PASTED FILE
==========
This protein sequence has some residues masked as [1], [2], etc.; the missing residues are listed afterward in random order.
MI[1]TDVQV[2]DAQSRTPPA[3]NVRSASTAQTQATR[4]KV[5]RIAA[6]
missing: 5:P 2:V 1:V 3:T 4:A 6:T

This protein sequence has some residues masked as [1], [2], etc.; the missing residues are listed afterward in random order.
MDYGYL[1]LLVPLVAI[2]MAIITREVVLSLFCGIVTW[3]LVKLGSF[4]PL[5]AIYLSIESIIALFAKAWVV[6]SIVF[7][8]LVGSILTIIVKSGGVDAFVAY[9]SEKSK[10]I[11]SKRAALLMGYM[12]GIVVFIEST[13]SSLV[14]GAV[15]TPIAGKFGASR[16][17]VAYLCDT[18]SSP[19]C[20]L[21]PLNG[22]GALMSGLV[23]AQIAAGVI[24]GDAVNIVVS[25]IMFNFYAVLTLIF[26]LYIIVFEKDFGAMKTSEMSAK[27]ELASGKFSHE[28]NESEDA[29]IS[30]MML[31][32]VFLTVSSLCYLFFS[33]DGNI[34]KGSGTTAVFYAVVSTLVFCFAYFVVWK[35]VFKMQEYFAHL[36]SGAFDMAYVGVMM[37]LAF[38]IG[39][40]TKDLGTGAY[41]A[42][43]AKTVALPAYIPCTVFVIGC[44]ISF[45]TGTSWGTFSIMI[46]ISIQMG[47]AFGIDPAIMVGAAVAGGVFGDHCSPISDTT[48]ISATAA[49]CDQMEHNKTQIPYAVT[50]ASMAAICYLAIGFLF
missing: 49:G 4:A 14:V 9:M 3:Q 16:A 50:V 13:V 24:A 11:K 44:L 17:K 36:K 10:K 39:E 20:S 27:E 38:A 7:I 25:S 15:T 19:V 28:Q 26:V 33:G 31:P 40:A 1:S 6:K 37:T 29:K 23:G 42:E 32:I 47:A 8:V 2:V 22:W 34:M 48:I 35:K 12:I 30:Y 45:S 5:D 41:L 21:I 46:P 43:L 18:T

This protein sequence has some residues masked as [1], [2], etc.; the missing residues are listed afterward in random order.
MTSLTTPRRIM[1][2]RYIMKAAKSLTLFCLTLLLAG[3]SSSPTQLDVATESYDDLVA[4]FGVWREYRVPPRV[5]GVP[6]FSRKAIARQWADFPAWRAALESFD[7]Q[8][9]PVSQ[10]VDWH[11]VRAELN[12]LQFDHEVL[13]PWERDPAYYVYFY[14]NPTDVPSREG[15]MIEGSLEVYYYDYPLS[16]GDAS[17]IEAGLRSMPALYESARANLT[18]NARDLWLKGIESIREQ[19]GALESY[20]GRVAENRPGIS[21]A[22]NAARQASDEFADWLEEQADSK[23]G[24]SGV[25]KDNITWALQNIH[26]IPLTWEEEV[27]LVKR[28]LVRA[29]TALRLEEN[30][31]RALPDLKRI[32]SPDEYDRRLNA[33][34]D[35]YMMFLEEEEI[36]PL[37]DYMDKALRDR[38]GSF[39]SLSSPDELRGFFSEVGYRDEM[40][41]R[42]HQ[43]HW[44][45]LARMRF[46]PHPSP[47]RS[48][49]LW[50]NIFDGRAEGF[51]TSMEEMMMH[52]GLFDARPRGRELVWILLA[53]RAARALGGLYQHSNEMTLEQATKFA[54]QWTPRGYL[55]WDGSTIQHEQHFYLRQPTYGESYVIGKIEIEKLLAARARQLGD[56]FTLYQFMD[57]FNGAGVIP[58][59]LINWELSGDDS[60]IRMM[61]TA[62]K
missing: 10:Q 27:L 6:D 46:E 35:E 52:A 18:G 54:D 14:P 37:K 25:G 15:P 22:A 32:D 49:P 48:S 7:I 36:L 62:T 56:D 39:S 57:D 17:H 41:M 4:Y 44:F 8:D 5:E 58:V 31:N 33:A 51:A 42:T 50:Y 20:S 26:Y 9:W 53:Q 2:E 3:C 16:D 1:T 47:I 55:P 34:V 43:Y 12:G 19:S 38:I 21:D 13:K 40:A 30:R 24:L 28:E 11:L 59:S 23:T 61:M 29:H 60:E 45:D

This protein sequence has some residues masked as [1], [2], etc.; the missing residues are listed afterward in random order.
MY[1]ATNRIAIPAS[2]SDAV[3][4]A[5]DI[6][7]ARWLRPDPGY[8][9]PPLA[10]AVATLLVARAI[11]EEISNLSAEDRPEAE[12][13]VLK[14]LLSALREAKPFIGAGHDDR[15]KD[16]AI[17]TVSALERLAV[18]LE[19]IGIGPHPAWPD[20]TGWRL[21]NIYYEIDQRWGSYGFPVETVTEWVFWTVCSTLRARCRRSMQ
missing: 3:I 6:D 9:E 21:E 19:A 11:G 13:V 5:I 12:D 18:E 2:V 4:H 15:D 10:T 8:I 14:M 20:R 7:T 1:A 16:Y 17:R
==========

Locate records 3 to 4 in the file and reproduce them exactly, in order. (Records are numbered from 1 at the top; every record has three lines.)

This protein sequence has some residues masked as [1], [2], etc.; the missing residues are listed afterward in random order.
MTSLTTPRRIM[1][2]RYIMKAAKSLTLFCLTLLLAG[3]SSSPTQLDVATESYDDLVA[4]FGVWREYRVPPRV[5]GVP[6]FSRKAIARQWADFPAWRAALESFD[7]Q[8][9]PVSQ[10]VDWH[11]VRAELN[12]LQFDHEVL[13]PWERDPAYYVYFY[14]NPTDVPSREG[15]MIEGSLEVYYYDYPLS[16]GDAS[17]IEAGLRSMPALYESARANLT[18]NARDLWLKGIESIREQ[19]GALESY[20]GRVAENRPGIS[21]A[22]NAARQASDEFADWLEEQADSK[23]G[24]SGV[25]KDNITWALQNIH[26]IPLTWEEEV[27]LVKR[28]LVRA[29]TALRLEEN[30][31]RALPDLKRI[32]SPDEYDRRLNA[33][34]D[35]YMMFLEEEEI[36]PL[37]DYMDKALRDR[38]GSF[39]SLSSPDELRGFFSEVGYRDEM[40][41]R[42]HQ[43]HW[44][45]LARMRF[46]PHPSP[47]RS[48][49]LW[50]NIFDGRAEGF[51]TSMEEMMMH[52]GLFDARPRGRELVWILLA[53]RAARALGGLYQHSNEMTLEQATKFA[54]QWTPRGYL[55]WDGSTIQHEQHFYLRQPTYGESYVIGKIEIEKLLAARARQLGD[56]FTLYQFMD[57]FNGAGVIP[58][59]LINWELSGDDS[60]IRMM[61]TA[62]K
missing: 10:Q 27:L 6:D 46:E 35:E 52:A 18:G 54:D 14:P 37:K 25:G 15:P 22:A 32:D 49:P 48:S 7:I 36:L 62:T 56:D 39:S 57:D 17:H 41:M 4:Y 44:F 8:D 5:E 58:V 31:N 33:A 51:A 42:T 50:Y 20:S 26:Y 9:W 53:Q 2:E 3:C 16:D 1:T 47:I 55:P 34:V 43:Y 12:G 19:S 38:I 21:D 13:K 40:A 30:R 24:L 28:E 11:L 59:S 23:T 61:M 29:H 60:E 45:D

This protein sequence has some residues masked as [1], [2], etc.; the missing residues are listed afterward in random order.
MY[1]ATNRIAIPAS[2]SDAV[3][4]A[5]DI[6][7]ARWLRPDPGY[8][9]PPLA[10]AVATLLVARAI[11]EEISNLSAEDRPEAE[12][13]VLK[14]LLSALREAKPFIGAGHDDR[15]KD[16]AI[17]TVSALERLAV[18]LE[19]IGIGPHPAWPD[20]TGWRL[21]NIYYEIDQRWGSYGFPVETVTEWVFWTVCSTLRARCRRSMQ
missing: 3:I 6:D 9:E 21:E 19:A 11:G 13:V 5:I 12:D 18:E 2:V 4:H 15:D 10:T 8:I 14:M 20:R 7:T 1:A 16:Y 17:R